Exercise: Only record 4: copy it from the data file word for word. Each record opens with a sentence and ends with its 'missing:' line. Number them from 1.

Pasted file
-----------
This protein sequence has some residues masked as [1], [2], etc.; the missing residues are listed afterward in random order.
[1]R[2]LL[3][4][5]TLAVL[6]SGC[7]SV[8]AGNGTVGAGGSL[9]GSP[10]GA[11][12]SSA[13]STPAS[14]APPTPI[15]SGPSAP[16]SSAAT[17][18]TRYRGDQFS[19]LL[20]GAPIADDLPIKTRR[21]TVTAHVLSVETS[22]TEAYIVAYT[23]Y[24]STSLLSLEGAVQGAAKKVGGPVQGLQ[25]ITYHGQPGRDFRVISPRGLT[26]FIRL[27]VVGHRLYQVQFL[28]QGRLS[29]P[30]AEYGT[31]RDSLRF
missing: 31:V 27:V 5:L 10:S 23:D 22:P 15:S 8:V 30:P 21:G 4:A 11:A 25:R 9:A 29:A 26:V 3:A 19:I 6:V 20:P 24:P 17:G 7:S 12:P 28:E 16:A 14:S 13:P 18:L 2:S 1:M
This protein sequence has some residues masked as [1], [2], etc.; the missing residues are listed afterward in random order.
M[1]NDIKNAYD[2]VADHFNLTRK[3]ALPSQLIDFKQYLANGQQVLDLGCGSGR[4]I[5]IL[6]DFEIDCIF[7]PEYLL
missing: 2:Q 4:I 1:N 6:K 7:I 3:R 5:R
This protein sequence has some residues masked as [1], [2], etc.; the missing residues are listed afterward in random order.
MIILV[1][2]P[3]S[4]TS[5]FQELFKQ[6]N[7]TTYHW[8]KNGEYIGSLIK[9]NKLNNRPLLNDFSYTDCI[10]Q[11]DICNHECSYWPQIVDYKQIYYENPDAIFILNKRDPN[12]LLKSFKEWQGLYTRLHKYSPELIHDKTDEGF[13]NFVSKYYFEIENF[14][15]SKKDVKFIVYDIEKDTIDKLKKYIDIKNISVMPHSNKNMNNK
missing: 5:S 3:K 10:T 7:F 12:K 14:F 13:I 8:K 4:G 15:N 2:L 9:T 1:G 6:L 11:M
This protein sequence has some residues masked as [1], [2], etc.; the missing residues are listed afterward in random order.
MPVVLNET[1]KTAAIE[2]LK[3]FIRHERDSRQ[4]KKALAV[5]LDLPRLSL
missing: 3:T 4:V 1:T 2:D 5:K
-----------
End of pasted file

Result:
This protein sequence has some residues masked as [1], [2], etc.; the missing residues are listed afterward in random order.
MPVVLNET[1]KTAAIE[2]LK[3]FIRHERDSRQ[4]KKALAV[5]LDLPRLSL
missing: 3:T 4:V 1:T 2:D 5:K